The question is what do I want to do next. I can’t leave the project as it is – there isn’t enough quilting to make the whole stable so I have to add a lot more stitching. I simply cannot do consistent free-motion work, my stitch length is inconsistent and my lines wobbly; I’m never satisfied with how it turns out which is why I quilt-in-the-hoop. But given the shape of these wedges that isn’t an option here. I’m leaning toward echo stitching the wedges and leaving the sashing alone. Once I start there will be no stopping until each of the 20 wedges is relatively densely stitched. Do I want to echo-stitch 1/4″ or 1/2″? Maybe a combination of both. What colour thread? Probably a mixture of the variegated threads I used on Skyline #1.
Tomorrow, I’ll start the process and see how it looks.
I’ve also been thinking about Skyline #3 – drunkard’s path blocks. Probably 8 1/2″ blocks with some 4 1/2″ blocks as filler. I may even try a “porthole” or two.
I just made an 8 1/2″ pair of templates (I have a commercial pair that size, but the pie-shaped piece is quite a bit smaller / the “L” shaped piece larger – I want the joins to be closer to a 1/4″ seam allowance…)
8 1/2″ Templates
Then I constructed a pair of test blocks:
8 1/2″ Test blocks
which turned out rather well. My seam allowance from the edge of the curved seam is closer to 1/2″ – that leaves me with two options: trim the block to 8″ (giving a finished 7 1/2″ block) or remake the templates. I’ll sleep on that decision.
I want a finished quilt size to match the other two Skyline projects – 48″ x 64″. If I wanted a border then I could actually go smaller or fewer: set up a 5 x 7 block array (40″ x 56″) – actually the fewer might be just fine. I’m better off staying with the finished 8″ block because that makes it much easier to do a few finished 4″ blocks as filler.
I also now have to think about a balance between my Skyline fabric and some Grunge inserts – I want some bright Grunge fabric to broaden my colour range. The Skyline is colourful, but when it’s cut up and reassembled some of the brightness disappears.
I’ll start by cutting the Skyline into 9 1/2″ squares – that’s large enough to cut out both drunkard’s path template pieces without a lot of waste, then mix and match the two elements to see what it will look like… After I finish quilting Skyline#2.
I took what I’d done apart – I had to because the panel was not laying flat! I didn’t have to take every seam out, but I did have to take quite a few apart. Now it will lay flat on the batting and cling smoothly enough to permit me to quilt the whole.
Skyline #2 – Top Pieced
I still don’t know how this quilt will turn out. I’m happy with the overall flow of colour. The next challenge is quilting the project. The quilting will pull the piece together (or, frankly, it could kill it).
I’m intending to echo-stitch the wedge elements, including the sashing. I expect the quilting will need to be quite close but not evenly spaced. I plan on using the same threads I used for Skyline #1 – a mix of variegated purple / turquoise / red to blend with the print (instead of contrasting with it).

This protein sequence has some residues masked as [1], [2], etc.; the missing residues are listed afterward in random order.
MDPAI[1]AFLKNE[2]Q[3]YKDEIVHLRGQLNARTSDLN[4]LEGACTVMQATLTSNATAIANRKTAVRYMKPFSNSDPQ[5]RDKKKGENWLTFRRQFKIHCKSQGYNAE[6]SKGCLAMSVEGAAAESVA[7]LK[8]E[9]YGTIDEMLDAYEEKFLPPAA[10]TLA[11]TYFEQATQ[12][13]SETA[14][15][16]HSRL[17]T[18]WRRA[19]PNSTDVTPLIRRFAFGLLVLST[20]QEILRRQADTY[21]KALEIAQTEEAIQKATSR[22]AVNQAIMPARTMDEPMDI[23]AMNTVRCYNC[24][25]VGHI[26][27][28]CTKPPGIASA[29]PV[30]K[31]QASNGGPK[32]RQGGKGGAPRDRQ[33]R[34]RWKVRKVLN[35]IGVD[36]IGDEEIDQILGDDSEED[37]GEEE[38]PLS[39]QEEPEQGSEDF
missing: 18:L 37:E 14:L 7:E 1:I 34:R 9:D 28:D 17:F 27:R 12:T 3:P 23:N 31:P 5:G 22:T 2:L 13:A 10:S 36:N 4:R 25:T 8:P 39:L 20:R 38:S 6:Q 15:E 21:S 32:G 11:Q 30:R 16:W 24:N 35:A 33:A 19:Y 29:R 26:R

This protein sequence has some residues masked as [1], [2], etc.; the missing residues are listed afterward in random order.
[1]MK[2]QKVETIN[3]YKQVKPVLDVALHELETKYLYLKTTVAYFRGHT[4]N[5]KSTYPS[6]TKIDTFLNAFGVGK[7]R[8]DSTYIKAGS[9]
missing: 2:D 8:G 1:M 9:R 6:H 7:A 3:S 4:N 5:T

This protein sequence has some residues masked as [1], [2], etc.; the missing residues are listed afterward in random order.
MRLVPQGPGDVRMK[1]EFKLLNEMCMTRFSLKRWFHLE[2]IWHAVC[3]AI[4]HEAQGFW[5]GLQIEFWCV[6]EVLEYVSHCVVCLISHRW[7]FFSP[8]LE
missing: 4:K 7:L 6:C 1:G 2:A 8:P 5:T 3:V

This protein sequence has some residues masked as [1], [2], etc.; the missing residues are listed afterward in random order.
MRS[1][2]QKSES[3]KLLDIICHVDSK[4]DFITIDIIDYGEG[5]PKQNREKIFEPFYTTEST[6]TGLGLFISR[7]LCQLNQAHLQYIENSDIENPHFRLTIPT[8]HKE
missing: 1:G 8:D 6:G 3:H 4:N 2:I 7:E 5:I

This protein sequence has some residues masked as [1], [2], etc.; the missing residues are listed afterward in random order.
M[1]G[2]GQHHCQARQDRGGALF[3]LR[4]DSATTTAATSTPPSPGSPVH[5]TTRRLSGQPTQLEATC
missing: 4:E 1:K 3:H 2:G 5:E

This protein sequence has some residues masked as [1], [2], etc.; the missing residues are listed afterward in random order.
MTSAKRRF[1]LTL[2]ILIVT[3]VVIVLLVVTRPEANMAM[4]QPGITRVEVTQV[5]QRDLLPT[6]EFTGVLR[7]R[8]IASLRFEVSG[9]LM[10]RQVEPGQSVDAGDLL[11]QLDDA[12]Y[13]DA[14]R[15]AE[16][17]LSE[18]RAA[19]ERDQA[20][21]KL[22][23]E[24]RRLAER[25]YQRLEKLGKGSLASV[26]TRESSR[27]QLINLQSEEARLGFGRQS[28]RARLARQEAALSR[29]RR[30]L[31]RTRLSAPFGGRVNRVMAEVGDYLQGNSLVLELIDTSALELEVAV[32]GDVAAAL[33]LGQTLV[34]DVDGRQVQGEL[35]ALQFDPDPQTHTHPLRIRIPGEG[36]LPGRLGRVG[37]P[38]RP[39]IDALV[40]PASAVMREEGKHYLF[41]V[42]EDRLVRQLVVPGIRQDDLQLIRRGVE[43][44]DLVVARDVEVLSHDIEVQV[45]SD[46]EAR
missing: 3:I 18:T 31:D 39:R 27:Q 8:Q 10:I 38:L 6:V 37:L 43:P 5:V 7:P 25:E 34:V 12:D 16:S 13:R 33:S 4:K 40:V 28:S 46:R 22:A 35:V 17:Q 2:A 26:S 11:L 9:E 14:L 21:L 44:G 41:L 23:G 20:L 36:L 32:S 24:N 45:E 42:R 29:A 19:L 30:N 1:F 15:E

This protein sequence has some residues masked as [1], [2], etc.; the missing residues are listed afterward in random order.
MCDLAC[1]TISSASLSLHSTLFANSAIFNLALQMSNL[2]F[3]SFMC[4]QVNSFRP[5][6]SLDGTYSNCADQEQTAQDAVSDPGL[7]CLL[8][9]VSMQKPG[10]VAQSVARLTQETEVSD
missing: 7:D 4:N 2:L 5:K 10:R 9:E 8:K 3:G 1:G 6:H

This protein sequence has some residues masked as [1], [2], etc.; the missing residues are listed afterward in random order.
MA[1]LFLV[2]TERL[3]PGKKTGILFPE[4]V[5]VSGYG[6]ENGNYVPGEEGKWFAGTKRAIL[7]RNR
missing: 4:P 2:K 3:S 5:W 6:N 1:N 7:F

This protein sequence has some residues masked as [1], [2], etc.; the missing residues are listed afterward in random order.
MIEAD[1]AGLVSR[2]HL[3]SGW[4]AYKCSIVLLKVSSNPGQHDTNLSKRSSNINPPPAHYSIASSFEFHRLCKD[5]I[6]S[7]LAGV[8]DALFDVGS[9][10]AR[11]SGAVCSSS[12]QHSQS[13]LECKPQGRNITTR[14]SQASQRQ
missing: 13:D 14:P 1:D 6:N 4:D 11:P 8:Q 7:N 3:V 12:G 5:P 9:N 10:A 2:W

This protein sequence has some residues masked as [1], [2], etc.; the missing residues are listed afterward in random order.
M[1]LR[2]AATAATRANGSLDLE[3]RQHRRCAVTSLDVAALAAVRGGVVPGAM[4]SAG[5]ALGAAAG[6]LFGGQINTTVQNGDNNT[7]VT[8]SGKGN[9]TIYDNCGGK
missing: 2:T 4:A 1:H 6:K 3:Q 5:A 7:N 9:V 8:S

In the meantime, I need to square the piece – tricky, actually, because although the top is relatively flat now, laying it on my cutting table and keeping it in place while I trim edges will need weights to prevent slipping.
The top is still a bit wide and I think 3-4″ longer than I finally want it to be so I do have a bit of wiggle room as I square it up.
The backing will include an offset uncut strip of the original fabric with sashing to border it as I did with Skyline #1.
A quick update. Got a bit further this morning – I added 6 wedges with sashing.
Skyline #2 – In Progress
Not easy to do and keep the panel flat. The angle at the apex of each wedge causes a wobble in the developing edge – you can see it at the bottom of the image. I had to figure out a way to overlap each new wedge with the previous ones in order to keep the panel flat.
I think I’ve figured out I have to lay out the sashing strip, trim the panel so the sashing is applied straight, then trim any excess from the panel edge so I can sew a straight seam. When applying the next wedge, I can play with the width of the sashing so it narrows either at the point or at the outer side of the panel whichever seems right at that spot.
I’m about half done at this point. I have another 9 wedge pieces to add. I’ve squared the top and sides – the width is still around 52″ – I will trim it to 48 1/2″ (maybe 49″) when I’ve completed the whole panel.
I’m still not sure whether I want to use the piece with this horizontal layout, or whether I will rotate the panel 90° – that would necessitate adding something to either end because the panel at 52″ is not long enough – I’d need another 12″ or so.
I want to finish at close to 64″ in length whether the wedges are horizontal or vertical….
I spent some time this morning beginning to assemble the panel – some interesting problems to solve here. I don’t want all the points at the same level so I have to figure out ways of staggering them in both directions!
Also the width of the navy grunge “sashing” is something I’m going to have to work out piece by piece. I’ve cut sets of 1″, 1 1/4″, 1 1/2″, 1 3/4″. I think the easiest solution is to apply a strip to the ongoing edge as it is, but graduate it when I apply the next wedge so the dark blue is also present as a wedge – sometimes wide/narrow other times narrow/wide.
Skyline #2 – assembly beginning
It’s going to take time to assemble this panel because each adjacent wedge has to be attached in a way that doesn’t distort the panel – I need to keep it flat. I may have to add small wedge inserts as I go along to even out the joins between sections.
Anyway, I’ve got the panel started. I’ll try getting further tomorrow.